My colleague Will Oremus noted earlier this week that the United States recently overtook Russia to become the world’s largest oil and gas producer, but that isn’t the only recent major shift in world energy markets. According to the U.S. Energy Information Agency, “China passed the United States in September as the world's biggest net oil importer, driven by faster economic growth and strong auto sales.”
There are a couple of caveats on this story, as Samuel Wade of China Digital Times notes. For one, the U.S. still imports more oil overall, but this is offset by its exports. The U.S. also still dwarfs China, which has three times more people, in per capita consumption.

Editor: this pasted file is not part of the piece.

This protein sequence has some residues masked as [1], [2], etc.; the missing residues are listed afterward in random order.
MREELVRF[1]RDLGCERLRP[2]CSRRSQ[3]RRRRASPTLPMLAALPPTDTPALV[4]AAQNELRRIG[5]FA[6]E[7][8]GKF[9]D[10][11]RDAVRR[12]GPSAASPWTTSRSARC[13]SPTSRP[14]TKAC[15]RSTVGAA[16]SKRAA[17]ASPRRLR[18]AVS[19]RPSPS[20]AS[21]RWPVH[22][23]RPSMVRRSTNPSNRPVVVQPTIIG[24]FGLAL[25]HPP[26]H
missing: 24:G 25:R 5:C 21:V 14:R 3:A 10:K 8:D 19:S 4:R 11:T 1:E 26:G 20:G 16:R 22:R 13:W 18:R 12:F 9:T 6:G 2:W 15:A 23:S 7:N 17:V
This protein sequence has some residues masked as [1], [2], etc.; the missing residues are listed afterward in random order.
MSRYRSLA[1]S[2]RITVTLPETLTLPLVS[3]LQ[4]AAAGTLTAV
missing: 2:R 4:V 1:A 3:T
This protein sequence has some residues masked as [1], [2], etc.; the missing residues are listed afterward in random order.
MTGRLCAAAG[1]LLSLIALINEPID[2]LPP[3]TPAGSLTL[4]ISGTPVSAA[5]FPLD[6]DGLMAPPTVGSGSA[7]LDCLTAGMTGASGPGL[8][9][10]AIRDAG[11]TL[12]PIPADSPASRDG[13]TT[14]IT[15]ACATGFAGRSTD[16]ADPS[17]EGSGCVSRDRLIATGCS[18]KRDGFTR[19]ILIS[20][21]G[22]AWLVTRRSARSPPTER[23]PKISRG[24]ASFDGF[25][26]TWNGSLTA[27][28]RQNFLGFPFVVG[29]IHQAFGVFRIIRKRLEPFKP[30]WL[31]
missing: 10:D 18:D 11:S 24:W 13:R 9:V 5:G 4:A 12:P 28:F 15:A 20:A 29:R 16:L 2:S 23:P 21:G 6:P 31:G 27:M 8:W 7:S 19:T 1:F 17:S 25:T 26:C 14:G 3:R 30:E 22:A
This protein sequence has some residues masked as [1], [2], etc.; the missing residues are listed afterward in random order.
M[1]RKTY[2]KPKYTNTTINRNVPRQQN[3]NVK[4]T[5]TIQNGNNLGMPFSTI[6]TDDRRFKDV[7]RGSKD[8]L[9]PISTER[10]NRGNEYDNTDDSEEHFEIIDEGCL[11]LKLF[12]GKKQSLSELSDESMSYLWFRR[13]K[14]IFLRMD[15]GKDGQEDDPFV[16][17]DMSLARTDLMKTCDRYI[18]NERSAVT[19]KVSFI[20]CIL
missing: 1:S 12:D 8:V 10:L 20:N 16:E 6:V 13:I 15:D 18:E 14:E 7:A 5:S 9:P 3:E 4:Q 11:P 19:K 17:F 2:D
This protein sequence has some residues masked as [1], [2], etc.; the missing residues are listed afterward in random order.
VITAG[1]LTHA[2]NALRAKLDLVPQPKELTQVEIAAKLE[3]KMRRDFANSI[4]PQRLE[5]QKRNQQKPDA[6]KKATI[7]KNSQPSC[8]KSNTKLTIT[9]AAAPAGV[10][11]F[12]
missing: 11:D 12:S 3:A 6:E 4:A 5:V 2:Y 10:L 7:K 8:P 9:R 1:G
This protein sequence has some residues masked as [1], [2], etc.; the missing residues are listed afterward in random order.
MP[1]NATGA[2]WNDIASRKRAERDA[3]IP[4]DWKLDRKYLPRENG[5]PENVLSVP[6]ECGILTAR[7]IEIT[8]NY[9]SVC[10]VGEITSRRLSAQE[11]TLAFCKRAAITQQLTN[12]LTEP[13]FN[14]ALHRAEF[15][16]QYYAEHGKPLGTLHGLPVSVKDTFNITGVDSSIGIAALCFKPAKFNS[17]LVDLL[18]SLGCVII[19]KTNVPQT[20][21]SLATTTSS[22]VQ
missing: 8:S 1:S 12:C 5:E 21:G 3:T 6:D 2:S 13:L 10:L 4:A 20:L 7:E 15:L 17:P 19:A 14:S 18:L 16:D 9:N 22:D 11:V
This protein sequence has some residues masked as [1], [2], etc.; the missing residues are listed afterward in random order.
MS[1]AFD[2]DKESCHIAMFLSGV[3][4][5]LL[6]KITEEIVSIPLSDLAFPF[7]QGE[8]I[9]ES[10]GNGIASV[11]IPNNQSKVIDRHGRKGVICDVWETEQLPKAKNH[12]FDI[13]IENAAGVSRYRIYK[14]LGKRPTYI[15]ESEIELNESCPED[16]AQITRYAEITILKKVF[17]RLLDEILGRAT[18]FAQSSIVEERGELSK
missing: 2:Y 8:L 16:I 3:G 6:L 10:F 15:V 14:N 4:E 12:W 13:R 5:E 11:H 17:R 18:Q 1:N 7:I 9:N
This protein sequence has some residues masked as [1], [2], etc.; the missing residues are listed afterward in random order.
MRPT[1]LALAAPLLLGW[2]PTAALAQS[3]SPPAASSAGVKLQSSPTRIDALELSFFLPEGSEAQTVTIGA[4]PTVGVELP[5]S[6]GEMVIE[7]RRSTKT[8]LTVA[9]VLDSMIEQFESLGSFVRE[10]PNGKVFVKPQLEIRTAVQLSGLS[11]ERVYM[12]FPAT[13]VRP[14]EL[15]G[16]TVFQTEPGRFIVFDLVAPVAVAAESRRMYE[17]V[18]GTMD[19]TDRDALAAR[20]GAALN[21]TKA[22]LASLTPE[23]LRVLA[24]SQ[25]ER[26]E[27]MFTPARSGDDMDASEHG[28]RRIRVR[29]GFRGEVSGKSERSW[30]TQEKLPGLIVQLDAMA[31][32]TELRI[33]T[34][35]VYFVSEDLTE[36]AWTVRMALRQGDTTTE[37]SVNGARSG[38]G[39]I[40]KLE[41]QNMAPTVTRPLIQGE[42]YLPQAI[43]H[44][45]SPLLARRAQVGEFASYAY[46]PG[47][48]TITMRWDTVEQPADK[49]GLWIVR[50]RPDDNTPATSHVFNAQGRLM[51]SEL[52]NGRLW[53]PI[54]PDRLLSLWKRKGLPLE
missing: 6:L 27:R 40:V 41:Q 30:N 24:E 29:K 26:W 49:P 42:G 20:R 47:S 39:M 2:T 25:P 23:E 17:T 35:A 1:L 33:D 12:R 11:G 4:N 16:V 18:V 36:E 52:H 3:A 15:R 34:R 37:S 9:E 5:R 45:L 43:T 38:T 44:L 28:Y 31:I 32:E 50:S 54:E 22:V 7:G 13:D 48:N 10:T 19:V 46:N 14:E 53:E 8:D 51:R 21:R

All the same, it’s a major symbolic shift and one that will likely have major geopolitical as well as environmental implications. The need for secure oil exports has obviously been an important factor in U.S. foreign policy, particularly in the Middle East. But today, Saudi Arabia exports nearly as much oil to China as to the United States and China will soon be importing more oil from the Persian Gulf than the United States did at its 2001 peak.
Compared to the U.S., China’s diplomatic and military footprint in the Middle East is still modest. But it may soon feel the need to make its presence a bit more felt.